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LaGrange reaches out to help Texas hurricane victims

“I think this is the beginning of a beautiful relationship.”

So said Humphrey Bogart at the end of Casablanca, and the sentiment holds true today as a bond is being formed between two towns that share the name of LaGrange.

An idea that started in Lakeland Middle School quickly spread to where the community of LaGrange, Ind., has been working to raise money and show support for its new sister city of La Grange, Texas, one of many towns that suffered major damage in the wake of Hurricane Harvey in late August.

Pastor Jonathan Smith from the La Grange First Baptist Church traveled to Indiana last Friday to spend a whirlwind day visiting Lakeland and Prairie Heights schools, and addressing the crowd at Friday night’s Lakeland football game. Smith talked to students throughout the day to convey to them the experience that his town went through, and the challenges that lie ahead.

“It’s an odd thing,” he said earlier in the day, “You drive around parts and not know a flood happened. And then, two minutes later, you are in an area with all of this damage.”

Among the damage was an entire mobile home park wiped out. “Sadly, the mobile homes will all be carried off,” Smith said, leaving those families needing a new place to live.

Estimates are, the town will be working for the next three to four years to fully recover.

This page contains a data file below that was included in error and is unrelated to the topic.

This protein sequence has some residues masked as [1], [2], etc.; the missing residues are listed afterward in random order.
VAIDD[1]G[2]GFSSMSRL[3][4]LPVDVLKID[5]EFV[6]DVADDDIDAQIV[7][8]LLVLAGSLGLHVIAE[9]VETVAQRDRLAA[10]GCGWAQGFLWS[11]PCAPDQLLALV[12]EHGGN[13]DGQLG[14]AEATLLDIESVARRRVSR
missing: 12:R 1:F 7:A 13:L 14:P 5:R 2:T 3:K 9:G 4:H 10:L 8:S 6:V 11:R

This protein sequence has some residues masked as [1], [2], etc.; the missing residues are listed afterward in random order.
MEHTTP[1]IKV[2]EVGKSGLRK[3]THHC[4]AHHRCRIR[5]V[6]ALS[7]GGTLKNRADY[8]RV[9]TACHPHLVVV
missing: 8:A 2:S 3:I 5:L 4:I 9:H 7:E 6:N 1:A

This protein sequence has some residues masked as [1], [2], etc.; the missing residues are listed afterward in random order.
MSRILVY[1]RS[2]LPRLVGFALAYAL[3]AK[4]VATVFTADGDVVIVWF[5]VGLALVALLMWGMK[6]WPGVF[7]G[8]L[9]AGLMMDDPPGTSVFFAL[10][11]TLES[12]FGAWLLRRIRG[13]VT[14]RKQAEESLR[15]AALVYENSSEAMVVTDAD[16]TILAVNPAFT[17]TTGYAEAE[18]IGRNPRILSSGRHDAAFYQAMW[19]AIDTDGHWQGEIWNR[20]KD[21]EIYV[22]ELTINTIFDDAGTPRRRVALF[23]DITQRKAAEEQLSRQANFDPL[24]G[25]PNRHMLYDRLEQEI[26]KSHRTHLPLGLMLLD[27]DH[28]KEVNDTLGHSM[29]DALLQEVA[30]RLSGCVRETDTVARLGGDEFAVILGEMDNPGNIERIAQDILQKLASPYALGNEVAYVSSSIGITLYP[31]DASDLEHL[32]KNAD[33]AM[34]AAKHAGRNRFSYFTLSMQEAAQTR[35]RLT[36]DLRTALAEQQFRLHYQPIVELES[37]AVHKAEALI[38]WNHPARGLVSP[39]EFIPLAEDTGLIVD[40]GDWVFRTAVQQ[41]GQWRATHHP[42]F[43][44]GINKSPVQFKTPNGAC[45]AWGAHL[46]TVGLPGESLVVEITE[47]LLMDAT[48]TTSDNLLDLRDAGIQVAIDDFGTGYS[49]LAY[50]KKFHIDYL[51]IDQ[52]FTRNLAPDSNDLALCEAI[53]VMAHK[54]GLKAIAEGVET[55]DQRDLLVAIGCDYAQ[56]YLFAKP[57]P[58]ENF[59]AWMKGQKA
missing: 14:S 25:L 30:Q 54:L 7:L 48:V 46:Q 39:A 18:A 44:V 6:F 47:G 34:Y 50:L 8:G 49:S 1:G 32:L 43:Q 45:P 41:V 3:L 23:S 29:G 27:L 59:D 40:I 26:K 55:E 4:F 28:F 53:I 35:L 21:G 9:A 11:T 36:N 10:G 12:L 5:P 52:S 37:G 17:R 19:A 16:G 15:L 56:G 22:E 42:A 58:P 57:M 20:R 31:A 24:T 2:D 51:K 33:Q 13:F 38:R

And while the physical damage is being addressed, Smith noted that a big concern is the emotional healing. “As a pastor, I’m concerned with the emotional and spiritual health of the community,” he said. “La Grange will come back, due to the hard work of these incredible small-town people. And we are thrilled to have LaGrange help us.”

It was incredible, he added, to find out that a town called LaGrange, whose residents don’t know La Grange, Texas, reached out to them to help. “Our people have been shocked that a community in Indiana would reach out to us,” Smith stated. “This is literally helping families there recover emotionally. To know that others care in this way, and to reach out this way, is huge.”

Lakeland Middle School Counselor Joanne Gillespie and teacher Lauren Harris were preparing to get the fundraiser kicked off at Friday’s football game, but found that the effort had quickly taken on a life of its own. They had set a goal of $20,000 and had raised that before the game even started, thanks to the participation of all of the schools in the district, along with Prairie Heights schools. “Support is coming from every angle,” Gillespie said.

By the end of the weekend, the community had raised $30,000 to go to La Grange, Texas.

The stories of the devastation seemed to strike a real cord with Lakeland students. Gillespie told of one student who heard about the destruction of the mobile home park, so took it upon himself to go door to door – through the mobile home park he lives in – to collect money.

Harris and Gillespie both marvel at the speed at which this has grown. “The idea came around last Monday and on Tuesday we contacted La Grange, Texas. By Friday, we were saying ‘we’re going down there.’ We want to meet these people,” Gillespie said.

“It would be awesome to go,” Harris agreed. “To see first-hand what they’re going through.”

All of the money being raised will be sent to the La Grange area ministerial association, who will then forward that on to the Fayette County long-term disaster relief team, with Smith a part of both organizations. “There are no administrative costs,” Smith said. “Every penny will go to helping.”

The ties between the communities are becoming stronger each day, helped by Smith’s visit. “When it’s face-to-face, there’s trust,” he noted. And he’ll return in two weeks to speak with area churches, as well as catch up with Gillespie, Harris, and a lot of other new friends.